• March says:

      Tamara — there’s you and one other commenter (sent me an email) — I’ll do a coin toss, how’s that? Heads or tails for you? Seriously.

      I wasn’t expecting Huge Things from the Coach. It wasn’t that bad, honestly — wasn’t too sweet. I was sort of hoping for something leathery (coach = handbag) but, really, what were the chances?!?:-w

  • pitbull friend says:

    I do have a little spray of B.S. (how appropriate!) & it is truly awful. It wouldn’t be right for me to pawn it off on someone, would it? I guess I need to find the local Hazardous Waste dump. I also have a bit of Marc Jacobs Ivy, which is, well, as you say, “inoffensive.” If I’m just going to shoot for “inoffensive,” though, seems like soap & water would be all that’s necessary. (Esp. because I use nice soap.)

    I wonder whether we could start a letter writing campaign to get L’Artisan to start a promotional campaign in the States? I have to believe that a lot of people are buying the fruity-floral crud because they don’t know what good perfume smells like. We’ve mentioned L’Artisan as a gateway frag before — if we could convince them to give us all part-time jobs as perfume models, we could start a revolution for high-quality hedonism….

    • March says:

      Ellen!!! You *cannot* give that to anyone!!! It would have to be someone you hated, and who do you hate that much? We discussed this once, months ago … those carded samps you get as freebies that you can’t quite bring yourself to stick in a package to someone else, even a total stranger… I say, toss it. But bag it first./:)

      Yes, the MJs are inoffensive. They look pretty. I Want More.:-w

      L’Artisan does, I think, a pretty good job of marketing themselves, if only because they’re more widely available than a lot of niche houses. But the penalty for that is, a lot of perfumistas don’t even count them as “niche” anymore, ya know? They’re in, like, the Annick Goutal category. But I wish they carried them at Nordstrom, or Sephora. Nothing would make me happier than being surrounded by L’Artisan, and I would argue that if the mass market knew they existed, they’d WEAR them.

  • Tommasina says:

    Excerpted from Wikipedia:
    “The Plantagenet kings used common broom (known as “planta genista” in Latin) as an emblem and took their name from it. It was originally the emblem of Geoffrey of Anjou, father of Henry II of England. Wild broom is still common in dry habitats around Anjou, France.
    Genista tinctoria (dyer’s broom, also known as dyer’s greenweed or dyer’s greenwood), provides a useful yellow dye and was grown commercially for this purpose in parts of Britain into the early 19th century. Woollen cloth, mordanted with alum, was dyed yellow with dyer’s greenweed, then dipped into a vat of blue dye (woad or, later, indigo) to produce the once-famous “Kendal Green” (largely superseded by the brighter “Saxon Green” in the 1770s). Kendal green is a local common name for the plant.
    The flower buds and flowers of Cytisus scoparius have been used as a salad ingredient, raw or pickled, and were a popular ingredient for salmagundi or “grand sallet” during the 17th and 18th century.”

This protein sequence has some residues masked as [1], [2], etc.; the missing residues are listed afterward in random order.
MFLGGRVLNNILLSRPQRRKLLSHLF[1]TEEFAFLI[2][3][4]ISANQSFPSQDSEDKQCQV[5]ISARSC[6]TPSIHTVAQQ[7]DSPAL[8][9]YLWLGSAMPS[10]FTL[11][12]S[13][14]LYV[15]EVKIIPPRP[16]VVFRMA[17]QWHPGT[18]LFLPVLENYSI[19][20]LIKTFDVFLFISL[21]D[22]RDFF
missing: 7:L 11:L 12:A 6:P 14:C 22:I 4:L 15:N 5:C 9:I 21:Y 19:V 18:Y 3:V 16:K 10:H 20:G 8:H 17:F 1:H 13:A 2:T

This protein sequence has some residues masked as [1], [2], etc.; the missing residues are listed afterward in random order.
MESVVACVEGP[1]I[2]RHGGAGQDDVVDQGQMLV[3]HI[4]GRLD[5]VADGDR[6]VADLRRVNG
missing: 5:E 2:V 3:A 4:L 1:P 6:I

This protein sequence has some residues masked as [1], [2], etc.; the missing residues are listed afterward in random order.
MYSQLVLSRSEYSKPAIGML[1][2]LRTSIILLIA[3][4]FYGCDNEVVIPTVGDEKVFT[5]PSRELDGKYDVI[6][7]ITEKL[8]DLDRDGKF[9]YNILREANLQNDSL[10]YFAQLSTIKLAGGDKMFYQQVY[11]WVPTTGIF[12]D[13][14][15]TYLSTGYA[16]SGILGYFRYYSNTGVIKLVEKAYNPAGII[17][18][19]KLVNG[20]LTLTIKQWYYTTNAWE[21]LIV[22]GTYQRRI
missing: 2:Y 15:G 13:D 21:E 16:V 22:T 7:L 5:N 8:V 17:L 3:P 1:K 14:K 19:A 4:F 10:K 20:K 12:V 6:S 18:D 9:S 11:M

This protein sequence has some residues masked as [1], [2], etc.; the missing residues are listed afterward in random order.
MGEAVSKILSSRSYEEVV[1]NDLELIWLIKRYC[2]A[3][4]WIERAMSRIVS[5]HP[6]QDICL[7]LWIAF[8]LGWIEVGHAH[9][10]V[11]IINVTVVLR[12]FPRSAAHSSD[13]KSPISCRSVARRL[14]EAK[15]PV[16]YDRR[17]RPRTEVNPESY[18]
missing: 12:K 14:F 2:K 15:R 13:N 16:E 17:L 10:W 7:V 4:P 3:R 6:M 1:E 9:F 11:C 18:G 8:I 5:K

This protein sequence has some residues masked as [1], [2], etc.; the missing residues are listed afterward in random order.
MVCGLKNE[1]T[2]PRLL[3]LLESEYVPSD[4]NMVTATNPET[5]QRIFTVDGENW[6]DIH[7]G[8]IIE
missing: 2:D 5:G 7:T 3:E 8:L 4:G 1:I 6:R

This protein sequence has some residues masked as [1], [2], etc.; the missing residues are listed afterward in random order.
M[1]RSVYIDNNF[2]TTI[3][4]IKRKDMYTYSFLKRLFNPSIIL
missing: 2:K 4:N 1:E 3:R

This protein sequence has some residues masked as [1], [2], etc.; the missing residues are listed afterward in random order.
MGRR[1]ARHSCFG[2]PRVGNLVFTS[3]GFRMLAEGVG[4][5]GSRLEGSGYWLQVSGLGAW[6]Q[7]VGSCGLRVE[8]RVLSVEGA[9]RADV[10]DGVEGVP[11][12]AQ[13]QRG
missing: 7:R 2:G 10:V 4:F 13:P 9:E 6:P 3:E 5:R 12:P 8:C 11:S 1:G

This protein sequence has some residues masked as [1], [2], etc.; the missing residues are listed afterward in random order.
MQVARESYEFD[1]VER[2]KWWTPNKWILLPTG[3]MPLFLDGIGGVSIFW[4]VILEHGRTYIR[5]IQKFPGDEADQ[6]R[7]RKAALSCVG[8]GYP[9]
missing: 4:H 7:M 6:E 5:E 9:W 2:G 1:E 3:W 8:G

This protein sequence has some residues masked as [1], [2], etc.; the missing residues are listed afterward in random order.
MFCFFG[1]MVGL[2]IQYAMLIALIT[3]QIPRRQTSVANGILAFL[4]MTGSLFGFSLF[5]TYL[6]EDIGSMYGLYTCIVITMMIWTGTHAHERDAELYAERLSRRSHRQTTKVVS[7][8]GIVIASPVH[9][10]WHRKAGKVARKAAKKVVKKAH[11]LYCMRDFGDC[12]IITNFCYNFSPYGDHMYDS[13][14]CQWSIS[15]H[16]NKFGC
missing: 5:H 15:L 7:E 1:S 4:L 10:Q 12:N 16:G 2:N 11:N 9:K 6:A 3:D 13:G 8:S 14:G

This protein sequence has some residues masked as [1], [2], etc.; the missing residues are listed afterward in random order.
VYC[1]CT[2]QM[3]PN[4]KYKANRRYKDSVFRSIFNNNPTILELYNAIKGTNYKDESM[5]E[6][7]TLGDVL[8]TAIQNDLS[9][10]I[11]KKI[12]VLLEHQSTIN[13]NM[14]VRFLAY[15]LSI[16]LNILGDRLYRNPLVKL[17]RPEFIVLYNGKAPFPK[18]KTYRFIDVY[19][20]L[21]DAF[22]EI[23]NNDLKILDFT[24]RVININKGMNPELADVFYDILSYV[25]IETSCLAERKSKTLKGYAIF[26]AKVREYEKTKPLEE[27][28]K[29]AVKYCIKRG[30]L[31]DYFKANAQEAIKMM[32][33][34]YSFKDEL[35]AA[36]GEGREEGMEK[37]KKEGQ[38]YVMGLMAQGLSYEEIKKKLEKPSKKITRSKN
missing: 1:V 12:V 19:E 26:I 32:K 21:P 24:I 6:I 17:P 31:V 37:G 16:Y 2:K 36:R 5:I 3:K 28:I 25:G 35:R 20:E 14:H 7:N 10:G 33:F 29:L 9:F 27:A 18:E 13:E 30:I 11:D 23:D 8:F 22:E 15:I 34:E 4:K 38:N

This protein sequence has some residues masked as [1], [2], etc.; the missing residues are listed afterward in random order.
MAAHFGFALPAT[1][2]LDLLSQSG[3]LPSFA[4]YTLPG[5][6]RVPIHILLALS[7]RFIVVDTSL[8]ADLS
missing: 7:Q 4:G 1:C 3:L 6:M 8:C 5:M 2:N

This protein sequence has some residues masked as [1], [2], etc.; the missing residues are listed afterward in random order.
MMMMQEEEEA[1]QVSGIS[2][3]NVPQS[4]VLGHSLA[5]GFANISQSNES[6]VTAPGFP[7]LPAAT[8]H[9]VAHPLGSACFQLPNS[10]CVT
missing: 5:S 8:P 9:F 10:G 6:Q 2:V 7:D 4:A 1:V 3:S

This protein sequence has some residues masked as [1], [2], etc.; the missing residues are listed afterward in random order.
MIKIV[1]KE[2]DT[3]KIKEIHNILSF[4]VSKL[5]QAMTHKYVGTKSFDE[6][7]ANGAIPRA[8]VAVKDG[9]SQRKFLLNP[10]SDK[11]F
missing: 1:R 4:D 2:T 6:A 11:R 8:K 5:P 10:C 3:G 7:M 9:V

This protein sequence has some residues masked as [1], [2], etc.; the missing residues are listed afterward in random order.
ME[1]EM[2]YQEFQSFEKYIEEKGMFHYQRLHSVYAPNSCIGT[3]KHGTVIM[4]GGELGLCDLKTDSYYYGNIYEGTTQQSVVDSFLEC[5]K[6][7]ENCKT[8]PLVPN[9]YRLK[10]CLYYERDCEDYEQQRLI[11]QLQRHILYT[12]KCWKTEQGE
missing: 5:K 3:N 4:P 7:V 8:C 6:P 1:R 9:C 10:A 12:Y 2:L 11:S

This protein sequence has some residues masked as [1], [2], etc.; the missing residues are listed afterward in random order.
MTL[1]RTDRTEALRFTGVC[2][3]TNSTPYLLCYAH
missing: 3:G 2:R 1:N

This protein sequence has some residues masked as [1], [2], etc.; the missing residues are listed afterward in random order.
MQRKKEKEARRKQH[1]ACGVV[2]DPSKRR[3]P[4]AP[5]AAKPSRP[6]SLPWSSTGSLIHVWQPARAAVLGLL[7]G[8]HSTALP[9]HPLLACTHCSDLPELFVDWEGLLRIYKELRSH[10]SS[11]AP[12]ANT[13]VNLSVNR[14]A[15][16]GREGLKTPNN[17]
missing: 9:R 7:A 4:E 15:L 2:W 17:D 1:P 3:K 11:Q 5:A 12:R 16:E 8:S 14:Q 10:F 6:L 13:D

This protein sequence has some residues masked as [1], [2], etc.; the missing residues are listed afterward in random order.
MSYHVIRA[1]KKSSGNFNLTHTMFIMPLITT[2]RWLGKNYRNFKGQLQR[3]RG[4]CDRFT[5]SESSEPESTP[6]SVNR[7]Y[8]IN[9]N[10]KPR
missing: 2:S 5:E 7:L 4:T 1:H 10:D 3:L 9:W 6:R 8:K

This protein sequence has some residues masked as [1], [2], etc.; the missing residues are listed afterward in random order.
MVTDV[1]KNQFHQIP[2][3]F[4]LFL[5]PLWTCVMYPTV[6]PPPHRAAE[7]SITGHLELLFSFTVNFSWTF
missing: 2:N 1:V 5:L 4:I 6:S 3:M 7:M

From a ‘healing essences” page:

    “The “rescuer’s” essence. “Good old dependable.”

    Always available with a shoulder to cry on. But who is giving a shoulder to you?
    No-one, because you won’t allow yourself to be vulnerable.

    “I release my need to play the rescuer’s role, and all my relationships
    are now healthy.”

    For rescuers who are ready to transform into helpers.”

    So now you know. Doesn’t sound like a good thing to put into a perfume – unless, of course, you want sthg NEW and EXCLUSIVE. Huh.

    • March says:

      Tommasina — thanks for the additional info! BTW I love the word “woad.” Don’t know why. Wonder if I can work it into a post somehow…:-?

      I’ve seen pics, and I know they use it for dye, but *nobody* mentions what it smells like, which makes me assume the smell, whatever it is, isn’t very memorable. Just another silly note to list in their fragrance, which is a rather nice, generic fruity-floral, with a trend toward green rather than tropical, not too sweet, not terribly long lasting. Guess I should have put that up there in my review.

      • Tommasina says:

        Since I am the repository – some might say SUPpository – of useless information, and since you like the word “woad”, here’s some more:

        Ysatis, which most of us know as a perfume from Givenchy (whether beloved or loathed) is actually the botanical name for a type of woad that gives a blue dye. Its full name is Ysatis tinctoria (OK, so we’re off the Genista now, but hang in there). It’s being grown in the Gaillac region of France again – sort of around Toulouse – after the industry died out in the (?) 19th century, and there are lots of things dyed blue (clothing, earrings) as well as house paint, that one can buy. My parents live in the area and have painted their shutters with Ysatis. Kind of whacky.